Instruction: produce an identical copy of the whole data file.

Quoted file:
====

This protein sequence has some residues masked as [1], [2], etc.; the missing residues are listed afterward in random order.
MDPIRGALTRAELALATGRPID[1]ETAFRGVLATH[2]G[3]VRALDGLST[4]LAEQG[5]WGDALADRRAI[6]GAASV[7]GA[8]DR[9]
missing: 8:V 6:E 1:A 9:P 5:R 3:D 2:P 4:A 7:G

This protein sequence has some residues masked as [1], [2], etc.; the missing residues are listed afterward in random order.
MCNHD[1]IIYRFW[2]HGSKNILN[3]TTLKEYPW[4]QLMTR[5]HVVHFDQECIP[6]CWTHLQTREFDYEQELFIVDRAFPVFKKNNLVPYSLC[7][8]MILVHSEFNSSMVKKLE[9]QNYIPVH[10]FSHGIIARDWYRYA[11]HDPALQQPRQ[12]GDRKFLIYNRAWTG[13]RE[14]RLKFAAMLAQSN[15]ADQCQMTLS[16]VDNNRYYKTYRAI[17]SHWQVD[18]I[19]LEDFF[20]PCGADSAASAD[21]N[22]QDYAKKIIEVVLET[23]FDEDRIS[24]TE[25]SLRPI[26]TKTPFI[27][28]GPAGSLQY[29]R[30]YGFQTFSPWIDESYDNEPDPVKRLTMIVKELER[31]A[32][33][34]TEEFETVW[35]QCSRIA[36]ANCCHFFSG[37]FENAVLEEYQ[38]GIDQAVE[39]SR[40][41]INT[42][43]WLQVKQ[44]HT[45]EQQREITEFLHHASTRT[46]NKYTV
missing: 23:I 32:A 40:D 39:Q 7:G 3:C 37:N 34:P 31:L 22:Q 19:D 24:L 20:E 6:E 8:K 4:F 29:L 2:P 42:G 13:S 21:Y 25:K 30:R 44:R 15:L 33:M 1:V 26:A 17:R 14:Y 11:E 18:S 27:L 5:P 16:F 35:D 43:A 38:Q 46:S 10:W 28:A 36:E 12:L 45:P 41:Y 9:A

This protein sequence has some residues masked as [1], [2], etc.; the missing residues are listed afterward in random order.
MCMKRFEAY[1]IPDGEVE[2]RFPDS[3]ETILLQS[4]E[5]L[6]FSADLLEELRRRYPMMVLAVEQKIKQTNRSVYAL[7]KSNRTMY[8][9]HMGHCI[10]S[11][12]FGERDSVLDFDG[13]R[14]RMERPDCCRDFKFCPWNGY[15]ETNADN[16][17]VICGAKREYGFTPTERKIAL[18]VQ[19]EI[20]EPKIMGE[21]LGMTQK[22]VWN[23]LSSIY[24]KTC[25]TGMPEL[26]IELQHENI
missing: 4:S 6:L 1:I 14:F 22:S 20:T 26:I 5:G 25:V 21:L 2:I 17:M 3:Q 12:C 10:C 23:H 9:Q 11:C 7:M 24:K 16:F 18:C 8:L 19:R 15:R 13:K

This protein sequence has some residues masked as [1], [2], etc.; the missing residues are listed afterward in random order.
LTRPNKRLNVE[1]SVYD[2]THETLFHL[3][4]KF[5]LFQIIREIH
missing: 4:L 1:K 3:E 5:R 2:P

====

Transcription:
This protein sequence has some residues masked as [1], [2], etc.; the missing residues are listed afterward in random order.
MDPIRGALTRAELALATGRPID[1]ETAFRGVLATH[2]G[3]VRALDGLST[4]LAEQG[5]WGDALADRRAI[6]GAASV[7]GA[8]DR[9]
missing: 8:V 6:E 1:A 9:P 5:R 3:D 2:P 4:A 7:G

This protein sequence has some residues masked as [1], [2], etc.; the missing residues are listed afterward in random order.
MCNHD[1]IIYRFW[2]HGSKNILN[3]TTLKEYPW[4]QLMTR[5]HVVHFDQECIP[6]CWTHLQTREFDYEQELFIVDRAFPVFKKNNLVPYSLC[7][8]MILVHSEFNSSMVKKLE[9]QNYIPVH[10]FSHGIIARDWYRYA[11]HDPALQQPRQ[12]GDRKFLIYNRAWTG[13]RE[14]RLKFAAMLAQSN[15]ADQCQMTLS[16]VDNNRYYKTYRAI[17]SHWQVD[18]I[19]LEDFF[20]PCGADSAASAD[21]N[22]QDYAKKIIEVVLET[23]FDEDRIS[24]TE[25]SLRPI[26]TKTPFI[27][28]GPAGSLQY[29]R[30]YGFQTFSPWIDESYDNEPDPVKRLTMIVKELER[31]A[32][33][34]TEEFETVW[35]QCSRIA[36]ANCCHFFSG[37]FENAVLEEYQ[38]GIDQAVE[39]SR[40][41]INT[42][43]WLQVKQ[44]HT[45]EQQREITEFLHHASTRT[46]NKYTV
missing: 23:I 32:A 40:D 39:Q 7:G 3:C 37:N 34:P 31:L 22:Q 19:D 24:L 20:E 6:E 8:K 4:F 29:L 2:P 42:G 13:S 21:Y 25:K 30:R 44:R 15:L 33:M 1:V 26:A 17:R 14:Y 11:E 18:S 27:L 5:P 16:F 35:D 43:A 38:Q 46:S 10:W 28:A 36:E 12:L 45:P 41:Y 9:A

This protein sequence has some residues masked as [1], [2], etc.; the missing residues are listed afterward in random order.
MCMKRFEAY[1]IPDGEVE[2]RFPDS[3]ETILLQS[4]E[5]L[6]FSADLLEELRRRYPMMVLAVEQKIKQTNRSVYAL[7]KSNRTMY[8][9]HMGHCI[10]S[11][12]FGERDSVLDFDG[13]R[14]RMERPDCCRDFKFCPWNGY[15]ETNADN[16][17]VICGAKREYGFTPTERKIAL[18]VQ[19]EI[20]EPKIMGE[21]LGMTQK[22]VWN[23]LSSIY[24]KTC[25]TGMPEL[26]IELQHENI
missing: 4:S 6:L 1:I 14:F 22:S 20:T 26:I 5:G 25:V 21:L 2:I 17:M 3:Q 12:C 10:C 23:H 9:Q 11:C 7:M 24:K 16:F 18:C 8:L 19:R 15:R 13:K

This protein sequence has some residues masked as [1], [2], etc.; the missing residues are listed afterward in random order.
LTRPNKRLNVE[1]SVYD[2]THETLFHL[3][4]KF[5]LFQIIREIH
missing: 4:L 1:K 3:E 5:R 2:P